Hare, B., Plyusnina, I., Ignacio, N., Schepina, O., Stepika, A., Wrangham, R., & Trut, L. (2005). Social cognitive evolution in captive foxes is a correlated by- product of experimental domestication. Current Biology, 15(3), 226-230.
Dogs have an unusual ability for reading human communicative gestures (e.g., pointing) in comparison to either nonhuman primates (including chimpanzees) or wolves [1-8]. Although this unusual communicative ability seems to have evolved during domestication [6, 8], it is unclear whether this evolution occurred as a result of direct selection for this ability, as previously hypothesized , or as a correlated by-product of selection against fear and aggression toward humans -as is the case with a number of morphological and physiological changes associated with domestication [11-18]. We show here that fox kits from an experimental population selectively bred over 45 years to approach humans fearlessly and nonaggressively (i.e., experimentally domesticated) are not only as skillful as dog puppies in using human gestures but are also more skilled than fox kits from a second, control population not bred for tame behavior (critically, neither population of foxes was ever bred or tested for their ability to use human gestures) [11, 12]. These results suggest that sociocognitive evolution has occurred in the experimental foxes, and possibly domestic dogs, as a correlated by-product of selection on systems mediating fear and aggression, and it is likely the observed social cognitive evolution did not require direct selection for improved social cognitive ability.
Kaminski, J., Call, J., & Fischer, J. (2004). Word learning in a domestic dog: Evidence for "fast mapping". Science, 304(5677), 1682-1683.
During speech acquisition, children form quick and rough hypotheses about the meaning of a new word after only a single exposure - a process dubbed "fast mapping." Here we provide evidence that a border collie, Rico, is able to fast map. Rico knew the labels of over 200 different items. He inferred the names of novel items by exclusion learning and correctly retrieved those items right away as well as 4 weeks after the initial exposure. Fast mapping thus appears to be mediated by general learning and memory mechanisms also found in other animals and not by a language acquisition device that is special to humans.
Kaminski, J., Call, J., & Tomasello, M. (2004). Body orientation and face orientation: two factors controlling apes' begging behavior from humans. Animal Cognition, 7(4), 216-223.
A number of animal species have evolved the cognitive ability to detect when they are being watched by other individuals. Precisely what kind of information they use to make this determination is unknown. There is particular controversy in the case of the great apes because different studies report conflicting results. In experiment 1, we presented chimpanzees, orangutans, and bonobos with a situation in which they had to request food from a human observer who was in one of various attentional states. She either stared at the ape, faced the ape with her eyes closed, sat with her back towards the ape, or left the room. In experiment 2, we systematically crossed the observer's body and face orientation so that the observer could have her body and/or face oriented either towards or away from the subject. Results indicated that apes produced more behaviors when they were being watched. They did this not only on the basis of whether they could see the experimenter as a whole, but they were sensitive to her body and face orientation separately. These results suggest that body and face orientation encode two different types of information. Whereas face orientation encodes the observer's perceptual access, body orientation encodes the observer's disposition to transfer food. In contrast to the results on body and face orientation, only two of the tested subjects responded to the state of the observer's eyes.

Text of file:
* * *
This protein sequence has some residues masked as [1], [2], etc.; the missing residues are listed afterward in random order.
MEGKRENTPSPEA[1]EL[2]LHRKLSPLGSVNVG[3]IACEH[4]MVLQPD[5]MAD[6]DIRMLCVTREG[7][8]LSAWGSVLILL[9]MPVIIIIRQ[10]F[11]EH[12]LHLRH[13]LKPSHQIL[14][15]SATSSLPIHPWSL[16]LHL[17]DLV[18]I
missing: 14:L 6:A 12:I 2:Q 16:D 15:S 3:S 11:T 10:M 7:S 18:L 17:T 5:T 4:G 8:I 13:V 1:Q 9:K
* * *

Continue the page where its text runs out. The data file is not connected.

Kaminski, J., Riedel, J., Call, J., & Tomasello, M. (2005). Domestic goats, Capra hircus, follow gaze direction and use social cues in an object choice task. Animal Behaviour, 69, 11- 18.
Gaze following is a basic social cognitive skill with many potential benefits for animals that live in social groups. At least five primate species are known to follow the gaze of conspecifics, but there have been no studies on gaze following in other mammals. We investigated whether domestic goats can use the gaze direction of a conspecific as a cue to find food. They were able to do this, at a level comparable to that off primates. In a second experiment, we tested goats' ability to use gaze and other communicative cues given by a human in a so- called object choice situation. An experimenter hid food out of sight of the subject under one of two cups. After baiting the cup the experimenter indicated the location of the food to the subject by using different cues. The goats used communicative cues (touching and pointing) but not gaze by itself. Since domestic dogs are very skilled in this task, whereas wolves are not, one hypothesis is that the use of communicative cues in the object choice task is a side-effect of domestication. (C) 2004 The Association for the Study of Animal Behaviour. Published by Elsevier Ltd. All rights reserved.